| Home > 1994 Unified Agenda > ua14no94 Office of the Secretary (OST)...
ua14no94 Office of the Secretary (OST)...
<DOC> _______________________________________________________________________ Part XIV Department of Transportation _______________________________________________________________________ Semiannual Regulatory Agenda ======================================================================= DEPARTMENT OF TRANSPORTATION (DOT) _______________________________________________________________________ DEPARTMENT OF TRANSPORTATION Office of the Secretary 14 CFR Chs. I-III 23 CFR Chs. I-III 33 CFR Chs. I and IV 46 CFR Chs. I-III 48 CFR Ch. 12 49 CFR Subtitle A, Chs. I-VI [OST Docket No. 59; Notice 94-12] Department Regulatory Plan and Semiannual Regulatory Agenda AGENCY: Office of the Secretary, DOT. ACTION: Department regulatory plan and regulations agenda. _______________________________________________________________________ SUMMARY: The regulations agenda is a semiannual summary of all current and projected rulemakings, reviews of existing regulations, and completed actions of the Department. The agenda provides the public with information about the Department of Transportation's regulatory activity. It is expected that this information will enable the public to be more aware of and allow it to more effectively participate in the Department's regulatory activity. The public is also invited to submit comments to continuously open regulatory review dockets, suggesting items for consideration as part of the Department's ongoing review of existing regulations. ADDRESSES: The mailing address for the initiating offices of the Department which appear in the agenda is 400 7th Street SW., Washington, DC 20590; except for the Federal Aviation Administration, which is located at 800 Independence Avenue SW., Washington, DC 20591, and the U.S. Coast Guard, which is located at 2100 2nd Street SW., Washington, DC 20593. FOR FURTHER INFORMATION CONTACT: General For further information on the agenda in general, contact: Neil R. Eisner, Assistant General Counsel for Regulation and Enforcement, Department of Transportation, 400 7th Street SW., Washington, DC 20590, (202) 366-4723. Specific For further information about any particular item on the agenda, contact the individual listed in the column headed ``Agency Contact'' for that item. _______________________________________________________________________ Table of Contents Supplementary Information: Background Regulatory Flexibility Act Economic Assessment/Evaluation Definitions Office of Management and Budget (OMB)/Secretarial Review Explanation of Information on the Agenda Mailing Lists for Regulatory Documents General Rulemaking Contact Persons Public Rulemaking Dockets Request for Comments Purpose Appendix A - Instructions for Obtaining Copies of Regulatory Documents Appendix B - General Rulemaking Contact Persons Appendix C - Public Rulemaking Dockets Agenda _______________________________________________________________________ SUPPLEMENTARY INFORMATION: Background Improvement of Government regulations is a prime goal of the Clinton Administration. There should be no more regulations than necessary, and those that are issued should be simpler, more comprehensible, and less burdensome. Regulations should not be issued without appropriate involvement of the public; once issued, they should be periodically reviewed and revised, as needed, to assure that they continue to meet the needs for which they originally were designed. To help the Department of Transportation (Department) achieve these goals and in accordance with Executive Order 12866 ``Regulatory Planning and Review'' (58 FR 51735; October 4, 1993) and the Department's Regulatory Policies and Procedures (44 FR 11034; February 26, 1979), the Department prepares a semiannual regulations agenda for publication in the Federal Register. The agenda summarizes all current and projected rulemaking, reviews of existing regulations, and completed actions of the Department. These are matters on which action has begun or is projected during the succeeding 12 months or such longer period as may be anticipated or for which action has been completed since the last agenda. The agendas are based on reports submitted by the initiating offices in January and July each year. After these reports are consolidated for and reviewed by the Department Regulations Council, the Department's regulations agenda is prepared and published in the Federal Register. The Department's last agenda was published in the Federal Register on April 25, 1994 (59 FR 20662). The next one is scheduled for publication in the Federal Register in April 1995. For this edition of the Department's regulatory agenda, the most important significant regulatory actions are included in The Regulatory Plan, which appears in Part II of this issue of the Federal Register. The Regulatory Plan entries are listed in the Table of Contents below and are denoted by a bracketed bold reference, which directs the reader to the appropriate Sequence Number in Part II. The Regulatory Plan will be included only in the October publications of the Agenda. In the April publications, those entries included within the Plan in October will instead be included within the Agenda. Regulatory Flexibility Act In 1980, Congress passed the Regulatory Flexibility Act (RFA), Public Law 96-354, which requires the designation of those regulations for which a Regulatory Flexibility Analysis will be prepared; i.e., those regulations that would have a significant economic impact on a substantial number of small entities. A Regulatory Flexibility Analysis is required for a rulemaking which, in the heading ``Small Entities Affected,'' indicates an effect on small businesses, governmental jurisdictions, or organizations. If a Regulatory Flexibility Analysis will be prepared for a particular rulemaking, that fact also will be noted under the heading ``Analysis.'' The RFA also requires that, each year, the Department publish a list of those regulations that have a significant economic impact on a substantial number of small entities and are to be reviewed under the Act during the succeeding 12 months. The agenda includes those regulations to be reviewed under the RFA or those for which review has been concluded since the last agenda. However, it should be noted that, after a preliminary assessment of the regulations listed for RFA review, it may be found that the regulations, in fact, do not have a significant economic impact on a substantial number of small entities, and a full RFA review will be unnecessary. Economic Assessment/Evaluation DOT requires an economic analysis for all its rulemakings. A preliminary and final economic assessment (similar to what used to be identified as a ``Regulatory Impact Analysis'') is required for each proposed and final regulation, respectively, that is likely to be very costly. For other rulemakings, a regulatory evaluation is prepared. Definitions The agenda covers all rules and regulations of the Department, including those that establish conditions for financial assistance. The following definitions are provided for ease in understanding the information in this document. Initiating office means an operating administration or other organizational element within the Department that formulates regulations. Significant rulemaking means a rulemaking that is very costly, controversial, or of substantial public interest; would have a major impact on another Federal agency; would have a substantial effect on State and/or local or tribal governments; would have a substantial impact on a major transportation safety problem; would initiate a substantial regulatory program or change in policy; would be substantially different from international requirements or standards; would materially alter budgetary impacts; or otherwise involves important legal or policy issues. Office of Management and Budget (OMB)/Secretarial Review Any rulemaking document OMB identifies as significant is subject to its review and will be classified as significant by DOT. A few rulemakings identified as significant by DOT, but not by OMB, and some rulemaking documents (e.g., extensions of compliance dates), although part of an otherwise significant rulemaking, are not subject to OMB review. All DOT-significant rulemaking documents are subject to review by the Secretary of Transportation. Explanation of Information on the Agenda The format for this agenda is required by Office of Management and Budget memorandum of June 8, 1994. First, the agenda is divided by initiating offices. Then, in accordance with the OMB memorandum, for each initiating office, the agenda is divided into four categories: (1) Prerule stage, (2) proposed rule stage, (3) final rule stage, and (4) completed actions. For each entry, the agenda provides the following information: (1) The ``significance'' of the action; (2) a short descriptive title; (3) the legal basis for the action being taken or the regulation being reviewed (On July 5, 1994, Public Law 103- 272 recodified title 49 to include certain general and permanent laws. Because of the contraints of publication deadlines, the revised United States Code citations may not be reflected in this edition of the agenda. They will be revised, where necessary, in subsequent editions.); (4) the related regulatory citation in the Code of Federal Regulations; (5) an indication of any legal deadline and, if so, for what type of action (e.g., NPRM, final rule); (6) an abstract of the review or the proposed or final regulation; (7) a timetable, including the earliest expected date for a decision, on whether to issue the proposed or final regulation or complete the review and determine the corrective action to be taken. (The action taken can be revocation or revision of the regulation, or it can be a determination that no regulatory action is necessary because the regulation is found to be achieving its goals and the goals and objectives of Executive Order 12866 and the Department's Regulatory Policies and Procedures.); (8) an indication as to whether the rulemaking will affect small entities and/or levels of government and which categories of small entities or governments will be impacted; (9) if there is information that does not fit in the other categories, it will be included under a separate heading entitled ``Additional Information'' (which will also note any differences between OMB's and DOT's significance classification); (10) a listing, where determined, of any analyses an initiating office will prepare or has prepared for the rulemaking document; e.g., an Economic Assessment, an Environmental Impact Statement (EIS), or a Regulatory Flexibility Analysis; (11) an agency contact office or official who can provide further information, including advice on how to obtain documents referenced in the agenda; and (12) a Regulation Identifier Number (RIN) assigned to identify an individual rulemaking in the agenda and facilitate tracing further action on the issue in the Federal Register which may occur between agenda publications. (Departmental rulemaking documents published in the Federal Register now contain RIN numbers.) For nonsignificant regulations issued routinely and frequently as a part of an established body of technical requirements (such as the Federal Aviation Administration's Airspace Rules), to keep those requirements operationally current, only the general category of the regulations, the identity of a contact office or official, and an indication of the expected number of regulations are included; individual regulations are not listed. If a regulatory docket number has already been established, it may be provided under the ``Additional Information'' heading. If a member of the public desires further information regarding a particular proposal or regulation, reference should be made to this docket number. In the ``Timetable'' column, abbreviations are used to indicate the particular documents being considered for issuance by that date. ANPRM stands for Advance Notice of Proposed Rulemaking, SNPRM for Supplemental Notice of Proposed Rulemaking, NPRM for Notice of Proposed Rulemaking, and FR for Final Rule. Listing a future date in this column is not an indication that a proposed or a final rule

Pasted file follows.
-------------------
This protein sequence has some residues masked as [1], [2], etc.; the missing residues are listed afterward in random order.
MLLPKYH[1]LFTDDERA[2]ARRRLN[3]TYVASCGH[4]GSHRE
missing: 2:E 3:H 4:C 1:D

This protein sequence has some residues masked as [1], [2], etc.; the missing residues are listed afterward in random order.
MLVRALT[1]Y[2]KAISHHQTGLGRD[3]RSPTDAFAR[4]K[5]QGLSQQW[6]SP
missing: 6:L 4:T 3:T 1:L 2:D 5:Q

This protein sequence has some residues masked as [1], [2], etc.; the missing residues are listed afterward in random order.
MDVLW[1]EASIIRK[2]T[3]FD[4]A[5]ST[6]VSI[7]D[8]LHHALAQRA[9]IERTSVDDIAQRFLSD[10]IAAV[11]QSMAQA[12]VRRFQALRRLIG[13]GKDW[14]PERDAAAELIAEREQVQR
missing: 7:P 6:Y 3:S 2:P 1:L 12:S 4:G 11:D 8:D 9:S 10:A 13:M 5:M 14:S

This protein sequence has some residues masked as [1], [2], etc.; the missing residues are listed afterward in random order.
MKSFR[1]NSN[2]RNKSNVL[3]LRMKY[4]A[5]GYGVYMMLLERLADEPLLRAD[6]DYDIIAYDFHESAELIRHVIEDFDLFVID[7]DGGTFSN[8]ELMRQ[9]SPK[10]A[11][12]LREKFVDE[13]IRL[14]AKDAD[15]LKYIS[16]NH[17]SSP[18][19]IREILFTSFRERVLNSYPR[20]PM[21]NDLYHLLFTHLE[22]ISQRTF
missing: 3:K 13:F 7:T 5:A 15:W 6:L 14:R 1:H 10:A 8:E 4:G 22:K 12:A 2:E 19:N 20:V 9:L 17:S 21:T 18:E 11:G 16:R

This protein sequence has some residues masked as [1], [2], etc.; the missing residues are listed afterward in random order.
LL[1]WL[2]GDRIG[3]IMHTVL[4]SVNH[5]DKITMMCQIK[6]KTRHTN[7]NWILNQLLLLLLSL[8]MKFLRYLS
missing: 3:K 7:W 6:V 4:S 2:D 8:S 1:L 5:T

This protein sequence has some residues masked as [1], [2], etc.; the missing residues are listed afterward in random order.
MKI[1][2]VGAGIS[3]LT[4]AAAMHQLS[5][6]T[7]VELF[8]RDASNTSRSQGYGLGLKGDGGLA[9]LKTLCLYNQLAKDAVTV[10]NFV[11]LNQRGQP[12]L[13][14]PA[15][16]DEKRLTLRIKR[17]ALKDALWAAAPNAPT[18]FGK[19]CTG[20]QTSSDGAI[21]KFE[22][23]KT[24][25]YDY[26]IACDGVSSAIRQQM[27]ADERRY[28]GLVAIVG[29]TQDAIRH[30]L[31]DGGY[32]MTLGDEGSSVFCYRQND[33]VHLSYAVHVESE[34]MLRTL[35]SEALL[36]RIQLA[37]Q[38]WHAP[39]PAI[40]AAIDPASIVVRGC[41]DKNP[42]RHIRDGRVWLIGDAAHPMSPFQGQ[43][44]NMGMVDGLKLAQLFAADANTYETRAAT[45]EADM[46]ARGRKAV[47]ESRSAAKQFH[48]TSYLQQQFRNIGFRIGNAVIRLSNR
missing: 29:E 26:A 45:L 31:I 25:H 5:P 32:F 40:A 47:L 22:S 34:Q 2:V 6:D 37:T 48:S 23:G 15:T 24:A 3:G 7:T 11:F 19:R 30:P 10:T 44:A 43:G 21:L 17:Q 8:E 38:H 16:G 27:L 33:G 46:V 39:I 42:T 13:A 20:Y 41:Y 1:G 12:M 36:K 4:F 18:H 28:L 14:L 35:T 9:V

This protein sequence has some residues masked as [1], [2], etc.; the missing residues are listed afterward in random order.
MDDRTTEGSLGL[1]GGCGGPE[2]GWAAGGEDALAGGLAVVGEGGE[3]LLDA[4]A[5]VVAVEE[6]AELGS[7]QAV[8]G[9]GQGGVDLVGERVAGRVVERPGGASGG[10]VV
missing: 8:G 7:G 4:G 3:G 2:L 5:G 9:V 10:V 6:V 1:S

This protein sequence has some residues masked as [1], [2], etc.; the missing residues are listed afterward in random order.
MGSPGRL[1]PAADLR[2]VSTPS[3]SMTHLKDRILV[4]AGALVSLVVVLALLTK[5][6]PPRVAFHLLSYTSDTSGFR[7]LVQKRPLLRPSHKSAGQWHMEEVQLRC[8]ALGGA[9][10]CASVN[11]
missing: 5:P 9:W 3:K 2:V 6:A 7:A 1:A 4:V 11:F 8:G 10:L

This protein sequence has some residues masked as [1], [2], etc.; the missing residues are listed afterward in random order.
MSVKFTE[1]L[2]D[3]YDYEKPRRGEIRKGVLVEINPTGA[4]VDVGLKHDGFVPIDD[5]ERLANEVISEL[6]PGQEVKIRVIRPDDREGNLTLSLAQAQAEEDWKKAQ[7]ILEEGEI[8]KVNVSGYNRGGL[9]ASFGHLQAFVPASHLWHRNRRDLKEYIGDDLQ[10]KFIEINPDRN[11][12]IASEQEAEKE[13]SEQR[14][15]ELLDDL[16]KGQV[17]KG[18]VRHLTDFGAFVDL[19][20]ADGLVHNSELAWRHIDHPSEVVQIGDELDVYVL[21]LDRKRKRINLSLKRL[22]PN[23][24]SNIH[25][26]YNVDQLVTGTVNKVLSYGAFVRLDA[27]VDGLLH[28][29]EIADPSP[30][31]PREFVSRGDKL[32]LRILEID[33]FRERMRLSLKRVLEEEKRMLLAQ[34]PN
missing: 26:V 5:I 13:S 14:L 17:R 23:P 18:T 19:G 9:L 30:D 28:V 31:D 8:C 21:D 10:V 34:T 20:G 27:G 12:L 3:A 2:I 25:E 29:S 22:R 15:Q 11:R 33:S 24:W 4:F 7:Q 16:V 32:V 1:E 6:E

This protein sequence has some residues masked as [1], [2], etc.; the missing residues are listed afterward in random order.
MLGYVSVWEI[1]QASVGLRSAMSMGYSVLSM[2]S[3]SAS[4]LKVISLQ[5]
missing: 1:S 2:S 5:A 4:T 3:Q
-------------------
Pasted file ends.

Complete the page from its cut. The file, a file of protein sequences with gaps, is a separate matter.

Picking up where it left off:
Other Popular 1994 Unified Agenda Documents:
|GovRecords.org presents information on various agencies of the United States Government. Even though all information is believed to be credible and accurate, no guarantees are made on the complete accuracy of our government records archive. Care should be taken to verify the information presented by responsible parties. Please see our reference page for congressional, presidential, and judicial branch contact information. GovRecords.org values visitor privacy. Please see the privacy page for more information.|
Supreme Court Decisions
104th Congressional Documents
105th Congressional Documents
106th Congressional Documents
107th Congressional Documents
108th Congressional Documents
1994 Presidential Documents